P.S. After reading what I wrote, I realized I didn't address my earlier suspicions about him being full of himself. In getting to understand him better, I realized that he really is a sage-like authority on music, which is why documentarians more in the know than me sought him out for his input. I'd actually say that after reading this book, I'd consider him to be impressively humble and practical.
1 internautes sur 1 ont trouvé ce commentaire utile 
5.0 étoiles sur 5 Late to the party, but SO glad I came... 14 juin 2016
Par K.L. Brady - Publié sur
Format: Format Kindle Achat vérifié
I'm so glad I picked up Quest's memoir after finishing Something to Food About, which I also highly recommend. This was truly an insightful book which offered a look at his work, within our world, interweaved with music and hip hop...MY kind of hip hop (which is the best of hip hop). I loved many things about it, including the structure--it was different. As a huge fan of ATCQ and the Native Tongues and D'Angelo, I'm absolutely amazed at how connected the Roots crew is to everything I love in music, especially neo-soul and hip hop but also just plain good music from any genre. It was about music but so much more. I most enjoyed reading about his creative journeys -- success, failure, success, failure, success...the never-ending cycle of highs and lows, the intricate relationships, the everything. Mirrors my own...except I DVR Fallon instead of starring on it. lol I came away with quite a few takeaways--here are 7. 1. The artistic factions within the hip hop industry are eerily similar to those in the AA literary industry. There's a constant tug of war between artistic traditionalism and commercialism. Excellent discussion on that throughout. 2. No matter what your journey, your gift, or your art is, the key to success is perseverance. Simply can't quit. And when opportunity knocks you have to say yes. 3. Side note -- I could see the birth of Black Messiah in here -- thanks to Quest for Pino Palladino and that bass line in Another Life. 4. I'm not the only one who judges the "Coolness" of Jimmy Fallon's guests by whether they acknowledge The Roots. 5. If you need creative energy this is a great place to find some. 6. We all need a Ben Greenman to help tell our stories. 7. We Aquarians rock.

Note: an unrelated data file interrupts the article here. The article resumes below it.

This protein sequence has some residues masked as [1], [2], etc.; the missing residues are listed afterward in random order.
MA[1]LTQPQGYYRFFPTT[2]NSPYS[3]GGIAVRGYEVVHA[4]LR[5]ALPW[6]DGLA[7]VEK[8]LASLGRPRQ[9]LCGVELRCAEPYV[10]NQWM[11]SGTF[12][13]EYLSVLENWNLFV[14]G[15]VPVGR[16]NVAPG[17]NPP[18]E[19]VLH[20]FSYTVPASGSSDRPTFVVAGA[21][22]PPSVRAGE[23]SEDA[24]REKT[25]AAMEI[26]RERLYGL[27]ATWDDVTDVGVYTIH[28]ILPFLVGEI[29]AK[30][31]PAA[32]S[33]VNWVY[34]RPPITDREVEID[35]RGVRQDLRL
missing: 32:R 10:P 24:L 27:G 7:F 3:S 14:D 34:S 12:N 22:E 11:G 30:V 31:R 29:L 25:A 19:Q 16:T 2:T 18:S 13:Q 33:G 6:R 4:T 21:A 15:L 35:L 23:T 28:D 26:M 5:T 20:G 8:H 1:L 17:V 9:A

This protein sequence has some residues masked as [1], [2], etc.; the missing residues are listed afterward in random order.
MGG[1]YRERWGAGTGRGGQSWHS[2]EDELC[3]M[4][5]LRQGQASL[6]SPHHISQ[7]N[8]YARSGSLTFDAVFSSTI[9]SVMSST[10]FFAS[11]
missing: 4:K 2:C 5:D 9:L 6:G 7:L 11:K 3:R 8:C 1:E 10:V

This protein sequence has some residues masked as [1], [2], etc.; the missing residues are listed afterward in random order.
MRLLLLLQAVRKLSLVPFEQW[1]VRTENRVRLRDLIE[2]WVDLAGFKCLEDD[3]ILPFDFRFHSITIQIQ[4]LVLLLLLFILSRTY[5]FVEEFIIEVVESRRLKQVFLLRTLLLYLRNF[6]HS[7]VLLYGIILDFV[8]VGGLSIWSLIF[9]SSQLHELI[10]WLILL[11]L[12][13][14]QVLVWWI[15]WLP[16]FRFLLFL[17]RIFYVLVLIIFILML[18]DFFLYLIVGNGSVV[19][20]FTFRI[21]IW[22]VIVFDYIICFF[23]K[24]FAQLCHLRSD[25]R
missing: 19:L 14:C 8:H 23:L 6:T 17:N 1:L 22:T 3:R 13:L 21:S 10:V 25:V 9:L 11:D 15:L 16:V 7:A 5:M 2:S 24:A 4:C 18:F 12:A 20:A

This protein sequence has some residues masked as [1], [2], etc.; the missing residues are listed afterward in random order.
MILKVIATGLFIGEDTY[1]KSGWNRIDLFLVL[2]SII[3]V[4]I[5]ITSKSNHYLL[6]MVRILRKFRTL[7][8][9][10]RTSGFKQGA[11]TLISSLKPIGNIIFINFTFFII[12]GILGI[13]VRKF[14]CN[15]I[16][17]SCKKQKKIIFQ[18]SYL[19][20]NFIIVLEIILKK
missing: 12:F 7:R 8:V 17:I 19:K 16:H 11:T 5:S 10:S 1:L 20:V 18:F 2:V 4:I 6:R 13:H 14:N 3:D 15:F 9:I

This was a fantastic read. I devoured it in a couple of days. Like the Steve Jobs bio, this is definitely a book that I'll read more than once. I highly recommend it
1 internautes sur 1 ont trouvé ce commentaire utile 
4.0 étoiles sur 5 Now a bigger Roots fan! 13 août 2013
Par Read-A-Lot - Publié sur
Format: Format Kindle Achat vérifié
Questlove is obviously a music junkie. This fact shines throughout the book. His passion for music and hip hop is infectious. As I was reading about the various studio sessions surrounding Roots albums, I started listening to the Roots. The memoir is pretty straight forward, notwithstanding the fact that he states in the introduction this is something he wanted to avoid. What makes the linear approach work in this particular case, is the soundtrack of his memory. Each period of his life he talks about is highlighted by what music he was listening to at that time.

You will be impressed by his dedication and knowledge of music. He takes you through a mini-history of hip hop. And you may be surprised by some of the records he considers hip hop classics. I know I certainly was. He seems very self-deprecating, which is kind of refreshing to experience from someone at his level of expertise. I liked the way the book kept the focus on his musical life. So, there are no wild jaw dropping moments, no outing of other musicians, just Questlove and how the Roots evolved. I will add this caveat, if you aren't a fan of music in general and hip hop in particular, you probably won't find much joy in this book. But for those who are fans, a solid 4 stars. I am now a bigger Roots fan, thanks to Questlove's Mo' Metta Blues.